Estudiantes Unidos Enters Third Year

Adriana Garcia, Staff Writer

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Estudiantes Unidos Enters Third Year

Program aimed at helping ‘Latinx’ community continues to evolve

Glendale Community College’s Multicultural and Community Engagement Center entered its third year of the Estudiantes Unidos program this fall semester. The paid program, which launched in the 2016 spring semester, was created mainly to provide leadership opportunities for Latinx students. The term is the gender-neutral alternative to Latino and acknowledges individuals within the demographic who are trans, queer, agender, non-binary, gender non-conforming, or gender fluid. “We felt there was nothing specifically for our Latino students,” said program manager and co-creator Hoover Zariani. “We wanted to have something that was more specific to the population.”

GCC’s Hispanic and Latinx population grew from 20.2 percent in 2010 to 26.7 percent in 2016, according to the school’s Demographics Dashboard online. Zariani and Student Services Technician Nane Kakosian initiated the program to create advocates for current and incoming Latinx students.

“We want to see more of our Latino students in the Associated Student body and we want them to be out and visible and active,” said Kakosian. Estudiantes Unidos works through a three-step, year-long process with a goal in each phase.

Selected students meet with GCC leaders such as administrators and program managers during the first phase.“The goal is to help them navigate through the higher education system,” said Zariani. “When students learn what different leaders’ roles are, they get a sense of new understanding about how the college functions.”

The second step involves nine weeks worth of discussion and planning that culminates in a proposed project beneficial to the student body. Program members decide whether the project is solely for Latinx student use or the general population.

The third and final step is implementing the selected task. Last year’s Estudiantes Unidos members created Career Exploration Day for the general GCC public. Five speakers from different fields – law, psychology, communications, engineering and business – discussed their personal education and career experiences and answered audience questions.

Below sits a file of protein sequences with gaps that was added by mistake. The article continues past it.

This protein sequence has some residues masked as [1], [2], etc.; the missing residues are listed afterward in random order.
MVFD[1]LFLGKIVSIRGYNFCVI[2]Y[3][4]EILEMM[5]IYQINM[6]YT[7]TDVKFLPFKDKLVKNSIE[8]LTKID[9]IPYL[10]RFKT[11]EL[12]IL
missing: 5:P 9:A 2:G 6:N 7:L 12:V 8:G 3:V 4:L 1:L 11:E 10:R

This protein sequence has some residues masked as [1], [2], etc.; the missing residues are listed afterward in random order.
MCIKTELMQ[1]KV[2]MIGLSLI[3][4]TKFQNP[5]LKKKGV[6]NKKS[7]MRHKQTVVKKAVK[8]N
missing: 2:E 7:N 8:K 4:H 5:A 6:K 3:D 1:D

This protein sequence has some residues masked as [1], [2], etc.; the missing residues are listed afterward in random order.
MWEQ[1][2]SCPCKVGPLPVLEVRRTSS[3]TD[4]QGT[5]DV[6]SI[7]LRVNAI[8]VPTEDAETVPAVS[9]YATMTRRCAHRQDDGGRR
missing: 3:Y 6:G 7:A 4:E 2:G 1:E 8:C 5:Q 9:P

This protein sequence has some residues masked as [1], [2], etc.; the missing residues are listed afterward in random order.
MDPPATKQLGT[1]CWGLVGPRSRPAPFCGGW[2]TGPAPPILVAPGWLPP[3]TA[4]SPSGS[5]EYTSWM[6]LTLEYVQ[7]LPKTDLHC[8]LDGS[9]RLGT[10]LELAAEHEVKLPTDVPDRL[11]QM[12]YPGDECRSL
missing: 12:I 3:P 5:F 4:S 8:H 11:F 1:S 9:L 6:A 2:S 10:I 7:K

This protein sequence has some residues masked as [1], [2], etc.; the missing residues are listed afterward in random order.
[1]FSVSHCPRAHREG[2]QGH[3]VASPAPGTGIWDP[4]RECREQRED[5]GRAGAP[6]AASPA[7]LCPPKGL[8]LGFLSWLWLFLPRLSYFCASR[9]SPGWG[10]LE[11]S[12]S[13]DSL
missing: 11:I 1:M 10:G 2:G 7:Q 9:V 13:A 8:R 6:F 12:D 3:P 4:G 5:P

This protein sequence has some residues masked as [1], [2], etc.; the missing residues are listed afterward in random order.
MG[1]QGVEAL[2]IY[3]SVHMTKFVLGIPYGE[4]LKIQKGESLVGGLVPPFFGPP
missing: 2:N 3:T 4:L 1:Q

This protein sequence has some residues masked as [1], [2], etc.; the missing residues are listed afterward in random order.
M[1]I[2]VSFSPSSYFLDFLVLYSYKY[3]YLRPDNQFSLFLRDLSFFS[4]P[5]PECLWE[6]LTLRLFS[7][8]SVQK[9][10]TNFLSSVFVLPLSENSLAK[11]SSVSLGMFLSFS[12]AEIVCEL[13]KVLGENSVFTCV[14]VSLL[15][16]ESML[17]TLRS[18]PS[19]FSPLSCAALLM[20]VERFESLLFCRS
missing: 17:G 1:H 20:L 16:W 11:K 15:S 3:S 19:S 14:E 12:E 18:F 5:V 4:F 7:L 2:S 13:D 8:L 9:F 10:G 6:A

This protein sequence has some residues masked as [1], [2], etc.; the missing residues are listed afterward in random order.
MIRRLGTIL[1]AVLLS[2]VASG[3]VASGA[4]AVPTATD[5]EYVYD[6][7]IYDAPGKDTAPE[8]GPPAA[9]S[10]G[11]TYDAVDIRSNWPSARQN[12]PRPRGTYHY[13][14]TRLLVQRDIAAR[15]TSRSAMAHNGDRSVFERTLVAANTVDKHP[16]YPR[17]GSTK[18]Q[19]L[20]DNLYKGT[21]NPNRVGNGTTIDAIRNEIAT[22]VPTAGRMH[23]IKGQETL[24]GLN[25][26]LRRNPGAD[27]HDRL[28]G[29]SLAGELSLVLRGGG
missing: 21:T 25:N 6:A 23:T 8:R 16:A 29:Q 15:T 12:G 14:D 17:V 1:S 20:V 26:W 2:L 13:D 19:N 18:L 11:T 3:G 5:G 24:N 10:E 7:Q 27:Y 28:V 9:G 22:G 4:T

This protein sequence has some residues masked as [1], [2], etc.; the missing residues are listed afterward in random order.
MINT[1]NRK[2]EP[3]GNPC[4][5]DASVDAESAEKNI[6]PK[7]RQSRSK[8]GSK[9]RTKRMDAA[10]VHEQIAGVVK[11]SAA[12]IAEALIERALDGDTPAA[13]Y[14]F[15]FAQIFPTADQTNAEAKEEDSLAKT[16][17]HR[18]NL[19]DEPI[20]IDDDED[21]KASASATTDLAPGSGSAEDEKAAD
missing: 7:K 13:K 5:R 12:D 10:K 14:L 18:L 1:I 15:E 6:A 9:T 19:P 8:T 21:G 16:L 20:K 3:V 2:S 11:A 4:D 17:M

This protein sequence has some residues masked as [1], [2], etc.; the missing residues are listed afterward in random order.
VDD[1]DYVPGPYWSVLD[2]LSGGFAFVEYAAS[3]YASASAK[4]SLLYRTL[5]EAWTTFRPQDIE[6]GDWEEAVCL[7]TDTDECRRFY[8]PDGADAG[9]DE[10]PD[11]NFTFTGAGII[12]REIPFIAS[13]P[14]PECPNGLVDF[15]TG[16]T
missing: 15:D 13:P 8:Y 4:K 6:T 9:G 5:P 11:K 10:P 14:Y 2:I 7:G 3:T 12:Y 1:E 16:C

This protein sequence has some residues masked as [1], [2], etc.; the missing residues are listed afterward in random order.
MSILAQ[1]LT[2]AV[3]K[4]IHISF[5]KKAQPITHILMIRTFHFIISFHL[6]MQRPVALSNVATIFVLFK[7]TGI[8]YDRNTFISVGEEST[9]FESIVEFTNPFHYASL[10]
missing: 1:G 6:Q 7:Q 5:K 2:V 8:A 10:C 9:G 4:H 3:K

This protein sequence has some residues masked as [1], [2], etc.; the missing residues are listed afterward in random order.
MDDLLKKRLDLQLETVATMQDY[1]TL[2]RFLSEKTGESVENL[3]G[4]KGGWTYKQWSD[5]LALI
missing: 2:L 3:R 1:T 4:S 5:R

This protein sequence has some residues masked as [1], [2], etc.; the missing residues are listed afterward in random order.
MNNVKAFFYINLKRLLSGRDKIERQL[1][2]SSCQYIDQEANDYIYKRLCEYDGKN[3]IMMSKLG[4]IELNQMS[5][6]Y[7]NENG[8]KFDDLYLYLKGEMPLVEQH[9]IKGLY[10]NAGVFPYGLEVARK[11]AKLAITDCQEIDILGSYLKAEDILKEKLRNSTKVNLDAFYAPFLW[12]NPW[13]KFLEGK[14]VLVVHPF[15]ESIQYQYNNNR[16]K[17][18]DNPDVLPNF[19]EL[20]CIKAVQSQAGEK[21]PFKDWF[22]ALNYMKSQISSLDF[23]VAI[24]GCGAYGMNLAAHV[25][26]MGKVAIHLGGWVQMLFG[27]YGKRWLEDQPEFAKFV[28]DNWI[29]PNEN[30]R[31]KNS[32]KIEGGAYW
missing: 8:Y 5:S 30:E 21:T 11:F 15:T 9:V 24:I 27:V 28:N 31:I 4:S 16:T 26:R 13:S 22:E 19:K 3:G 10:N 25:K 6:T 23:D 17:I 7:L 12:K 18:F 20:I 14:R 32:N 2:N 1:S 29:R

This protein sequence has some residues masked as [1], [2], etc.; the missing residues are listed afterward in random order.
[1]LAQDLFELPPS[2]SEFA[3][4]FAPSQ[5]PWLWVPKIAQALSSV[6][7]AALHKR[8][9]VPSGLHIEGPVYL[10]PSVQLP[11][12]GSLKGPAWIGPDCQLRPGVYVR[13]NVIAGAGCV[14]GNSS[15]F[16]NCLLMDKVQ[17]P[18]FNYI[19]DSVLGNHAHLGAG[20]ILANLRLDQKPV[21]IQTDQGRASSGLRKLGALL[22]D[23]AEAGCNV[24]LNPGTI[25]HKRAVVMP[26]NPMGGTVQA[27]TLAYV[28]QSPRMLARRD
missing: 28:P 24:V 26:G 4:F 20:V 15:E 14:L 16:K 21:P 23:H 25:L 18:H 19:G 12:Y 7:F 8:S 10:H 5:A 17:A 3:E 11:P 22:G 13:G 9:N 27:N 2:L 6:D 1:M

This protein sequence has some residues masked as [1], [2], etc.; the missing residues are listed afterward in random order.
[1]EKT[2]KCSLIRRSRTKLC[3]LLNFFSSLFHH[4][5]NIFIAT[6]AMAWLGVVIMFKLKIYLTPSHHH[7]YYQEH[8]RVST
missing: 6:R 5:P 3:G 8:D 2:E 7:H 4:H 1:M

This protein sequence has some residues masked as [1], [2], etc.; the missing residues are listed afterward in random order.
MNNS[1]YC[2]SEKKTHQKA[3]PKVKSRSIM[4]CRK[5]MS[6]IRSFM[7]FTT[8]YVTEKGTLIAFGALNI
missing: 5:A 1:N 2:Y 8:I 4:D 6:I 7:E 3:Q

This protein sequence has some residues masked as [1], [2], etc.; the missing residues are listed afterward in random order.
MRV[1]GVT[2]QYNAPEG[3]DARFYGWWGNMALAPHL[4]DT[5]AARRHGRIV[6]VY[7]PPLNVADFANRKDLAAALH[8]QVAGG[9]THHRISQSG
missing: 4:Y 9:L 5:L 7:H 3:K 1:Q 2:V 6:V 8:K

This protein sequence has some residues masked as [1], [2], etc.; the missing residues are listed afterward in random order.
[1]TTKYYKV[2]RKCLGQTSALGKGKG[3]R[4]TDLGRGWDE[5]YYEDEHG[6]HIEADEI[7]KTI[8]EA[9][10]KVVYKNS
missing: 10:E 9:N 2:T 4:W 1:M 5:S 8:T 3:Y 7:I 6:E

Estudiantes Unidos members worked with the Career Center to contact the professionals, two of which were GCC alumni Former program member and current MCEC student worker Marilyn Favela undertook marketing and advertising for the event.

Favela filled one of 20 positions available within Estudiantes Unidos and described the interview process as fairly simple.

“Nane and Hoover made it a point that it wasn’t necessarily an interview, but more of a way to really to get to know the student and their values,” Favela said.

Zariani suggested diversity was and is important when selecting students. Applicants of different ages, genders, geographical backgrounds, educational experience and personality types are encouraged.

But the group’s diversity didn’t hinder teamwork last spring, according to Favela. “My favorite part of the Estudiantes Unidos process was working with my fellow Latinx peers,” she said. “Although it’s a leadership program, I’ve learned that the best ideas come from teamwork.”

Last year’s funding for Estudiantes Unidos came from the state “through the equity funding that we’ve been getting,” Zariani said. This year’s funding comes from GCC’s Abriendo Caminos Title V Grant.

“[The] Title V grant is for Hispanic-serving organizations and institutions, which means if your campus is at least 25 percent or more Latinx, you can get it,” said Zariani.

 

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Estudiantes Unidos Enters Third Year